by Anthony Roberts
Unlike traditional street drugs, or narcotics, anabolic steroid sales adapted quickly to the advent of online marketplaces, stretching back to the late ’90s when they first became available for sale online. Since then, and in contrast to street drugs, the primary method for purchasing anabolic steroids and other performance enhancing drugs, is the Internet.
As this situation unfolded, the majority of steroid websites were divided into “open source” (where anabolic steroids could be sold openly) and “non open source” message boards – the latter of which were further divided into closed source (where the advertising of anabolic steroids was allowed in private forums) and non source boards (where the advertising of anabolic steroids was prohibited). Likewise, the community was divided into those who supported each type of message board.
Open source boards, once the black sheep of the online steroid world, and often considered “bad for the community,” have since become the norm. While mainstream discussion venues like Facebook and Reddit have been known to shut down steroid source talk (most notably last month, when the subreddit of that name was closed), freestanding steroid websites almost universally allow some degree of steroid source advertising and source discussion. Naturally, research and discussion of anabolic steroids is often conducted in close proximity to purchases. In the ’80s this may have entailed asking the biggest guy in the gym what he was on (then asking where he gets it), in the current day it involves the Internet.
Therefore, a recent study on anabolic steroid research aimed to discover exactly what people searched for, when they searched for anabolic steroids online. As the majority of Internet search traffic (87.5%) is conducted utilizing Google (over 3.5 billion daily searches), the company’s own internal data stream analyzer (Google Trends) was relied upon by the scientists conducting research for this study. Also relied upon were previous studies into what anabolic steroids were available for purchase online and user surveys of the most commonly used compounds. Here’s a look at what they discovered:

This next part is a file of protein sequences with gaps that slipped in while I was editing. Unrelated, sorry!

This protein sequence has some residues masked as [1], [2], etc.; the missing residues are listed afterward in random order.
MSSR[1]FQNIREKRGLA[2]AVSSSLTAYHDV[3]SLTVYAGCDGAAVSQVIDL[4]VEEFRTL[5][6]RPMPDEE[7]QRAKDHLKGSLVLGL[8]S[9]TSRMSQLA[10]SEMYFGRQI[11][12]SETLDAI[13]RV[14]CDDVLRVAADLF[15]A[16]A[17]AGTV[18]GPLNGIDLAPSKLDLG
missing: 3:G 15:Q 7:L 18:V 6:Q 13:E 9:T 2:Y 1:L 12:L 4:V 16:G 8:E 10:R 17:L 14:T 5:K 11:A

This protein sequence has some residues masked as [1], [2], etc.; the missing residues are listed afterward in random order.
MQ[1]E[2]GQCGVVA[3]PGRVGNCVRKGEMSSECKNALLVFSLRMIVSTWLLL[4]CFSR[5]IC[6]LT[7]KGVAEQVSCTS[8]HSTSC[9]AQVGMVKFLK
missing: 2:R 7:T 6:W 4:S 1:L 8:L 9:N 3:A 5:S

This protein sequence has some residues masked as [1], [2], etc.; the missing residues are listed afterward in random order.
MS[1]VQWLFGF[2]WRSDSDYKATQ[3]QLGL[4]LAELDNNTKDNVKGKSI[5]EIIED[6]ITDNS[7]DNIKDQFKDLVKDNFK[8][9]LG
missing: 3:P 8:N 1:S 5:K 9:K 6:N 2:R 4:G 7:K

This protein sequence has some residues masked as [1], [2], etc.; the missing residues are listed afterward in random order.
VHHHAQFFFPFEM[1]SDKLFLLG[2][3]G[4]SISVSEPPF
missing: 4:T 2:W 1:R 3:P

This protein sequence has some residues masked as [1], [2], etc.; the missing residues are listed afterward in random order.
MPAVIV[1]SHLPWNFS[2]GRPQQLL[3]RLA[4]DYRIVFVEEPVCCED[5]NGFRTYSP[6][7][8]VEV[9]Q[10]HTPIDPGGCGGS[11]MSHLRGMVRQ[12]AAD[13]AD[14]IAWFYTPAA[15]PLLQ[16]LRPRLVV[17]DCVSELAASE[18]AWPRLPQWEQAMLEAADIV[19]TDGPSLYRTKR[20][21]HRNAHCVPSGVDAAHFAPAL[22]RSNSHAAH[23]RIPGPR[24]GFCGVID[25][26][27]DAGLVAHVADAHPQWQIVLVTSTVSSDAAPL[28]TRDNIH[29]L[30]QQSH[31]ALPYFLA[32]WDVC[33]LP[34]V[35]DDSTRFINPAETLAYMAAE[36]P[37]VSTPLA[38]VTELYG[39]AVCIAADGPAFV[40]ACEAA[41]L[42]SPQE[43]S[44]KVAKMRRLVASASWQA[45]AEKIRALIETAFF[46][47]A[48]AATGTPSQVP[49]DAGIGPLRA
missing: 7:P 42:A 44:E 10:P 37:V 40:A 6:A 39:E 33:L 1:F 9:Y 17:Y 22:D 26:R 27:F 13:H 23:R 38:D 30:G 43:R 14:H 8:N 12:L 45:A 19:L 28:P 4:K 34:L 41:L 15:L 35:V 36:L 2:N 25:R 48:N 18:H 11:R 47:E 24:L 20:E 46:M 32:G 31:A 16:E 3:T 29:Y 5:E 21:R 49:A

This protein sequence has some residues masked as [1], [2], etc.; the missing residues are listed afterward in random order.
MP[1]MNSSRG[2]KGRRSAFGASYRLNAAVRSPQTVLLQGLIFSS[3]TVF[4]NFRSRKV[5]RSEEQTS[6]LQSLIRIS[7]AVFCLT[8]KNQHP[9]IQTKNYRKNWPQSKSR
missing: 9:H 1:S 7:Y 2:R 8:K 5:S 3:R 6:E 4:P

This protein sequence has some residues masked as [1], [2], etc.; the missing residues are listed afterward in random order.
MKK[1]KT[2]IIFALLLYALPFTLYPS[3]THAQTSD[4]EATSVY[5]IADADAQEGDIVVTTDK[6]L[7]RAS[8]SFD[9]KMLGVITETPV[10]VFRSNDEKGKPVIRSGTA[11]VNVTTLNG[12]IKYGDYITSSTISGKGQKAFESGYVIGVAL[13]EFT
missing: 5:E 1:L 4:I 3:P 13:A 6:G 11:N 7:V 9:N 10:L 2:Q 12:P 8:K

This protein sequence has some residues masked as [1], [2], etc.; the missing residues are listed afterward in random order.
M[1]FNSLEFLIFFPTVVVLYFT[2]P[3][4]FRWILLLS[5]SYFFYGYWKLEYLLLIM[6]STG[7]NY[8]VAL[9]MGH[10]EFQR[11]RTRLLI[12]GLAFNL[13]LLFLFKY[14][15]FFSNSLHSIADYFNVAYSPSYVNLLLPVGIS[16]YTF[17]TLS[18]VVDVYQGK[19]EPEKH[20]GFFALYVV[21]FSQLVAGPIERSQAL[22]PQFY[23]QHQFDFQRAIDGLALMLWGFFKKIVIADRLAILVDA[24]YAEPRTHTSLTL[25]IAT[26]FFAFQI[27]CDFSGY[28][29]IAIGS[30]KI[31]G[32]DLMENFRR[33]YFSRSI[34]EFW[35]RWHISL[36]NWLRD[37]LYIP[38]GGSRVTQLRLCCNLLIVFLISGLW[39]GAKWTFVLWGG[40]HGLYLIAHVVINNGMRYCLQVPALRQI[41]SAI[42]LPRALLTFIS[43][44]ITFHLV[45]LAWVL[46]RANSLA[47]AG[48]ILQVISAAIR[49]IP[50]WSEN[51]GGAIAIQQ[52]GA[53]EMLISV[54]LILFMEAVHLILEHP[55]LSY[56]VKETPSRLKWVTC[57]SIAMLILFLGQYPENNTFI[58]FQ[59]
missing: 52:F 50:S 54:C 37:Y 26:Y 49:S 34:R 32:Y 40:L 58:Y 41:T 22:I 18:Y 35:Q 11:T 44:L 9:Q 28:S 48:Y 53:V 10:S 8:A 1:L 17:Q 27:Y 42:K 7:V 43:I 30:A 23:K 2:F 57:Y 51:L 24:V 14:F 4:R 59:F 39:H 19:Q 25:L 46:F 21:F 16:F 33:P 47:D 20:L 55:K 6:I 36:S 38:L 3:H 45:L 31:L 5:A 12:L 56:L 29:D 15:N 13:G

Unsurprisingly, an increase in search volume was seen in spring and summer, from the months of April to July, most likely corresponding with an interest in attaining a beach body (in the spring) and maintaining it (throughout the summer).
Primobolan (aka methenolone or metenolone), oddly, is absent from the top searched (and utilized) anabolic steroids. This may be due to cost (it’s the single most expensive injectable anabolic steroid), the high percentage of counterfeits on the market, or that it’s relatively weak compared to many others. Whatever the case, this is unfortunate because it also boasts one of (if not the) best safety profile. Trenbolone, perhaps one of the harshest anabolic steroids in terms of side effects, rates as one of the most researched (and used), and this is almost certainly not because of cost (it’s relatively expensive) but rather because it produces noticeable and rapid gains in both muscle and strength. It can also be acquired without a prescription and inexpensively home-brewed using cattle implants. Anavar was also very prominent in searches and use, most likely because it imparts fairly rapid cosmetic changes (lean muscle accrual without fat gain), despite being expensive. It’s also considered by many to be a low side effect anabolic steroid with the added benefit of being oral (for those who are needle-phobic). Finally, and again to little surprise, Dianabol was very popular – it’s likely the cheapest oral steroid on the market, although gains aren’t particularly solid (water retention and fat gain are often issues) and side effects can be significant.
Finally, there are some glaring errors with this work that require explanation. The first is that Nandrolone (a very popular injectable anabolic steroid) and Stanozolol (another popular steroid available in both oral and injectable form) are claimed to be less popular search trends. However, both are misspelled in the article. The first “O” in each word is erroneously spelled with an “A.” If this is simply an error in the paper that didn’t originate in the actual Google search, then it’s just a typo. If it’s actually how the researchers spelled the words during their searches, then we have a problem and the data on both of those steroids should be disregarded.
Tay Wee Teck, J., & McCann, M. (2018). Tracking internet interest in anabolic-androgenic steroids using Google Trends. The International Journal on Drug Policy, 51, 52–55. http://doi.org/10.1016/j.drugpo.2017.11.001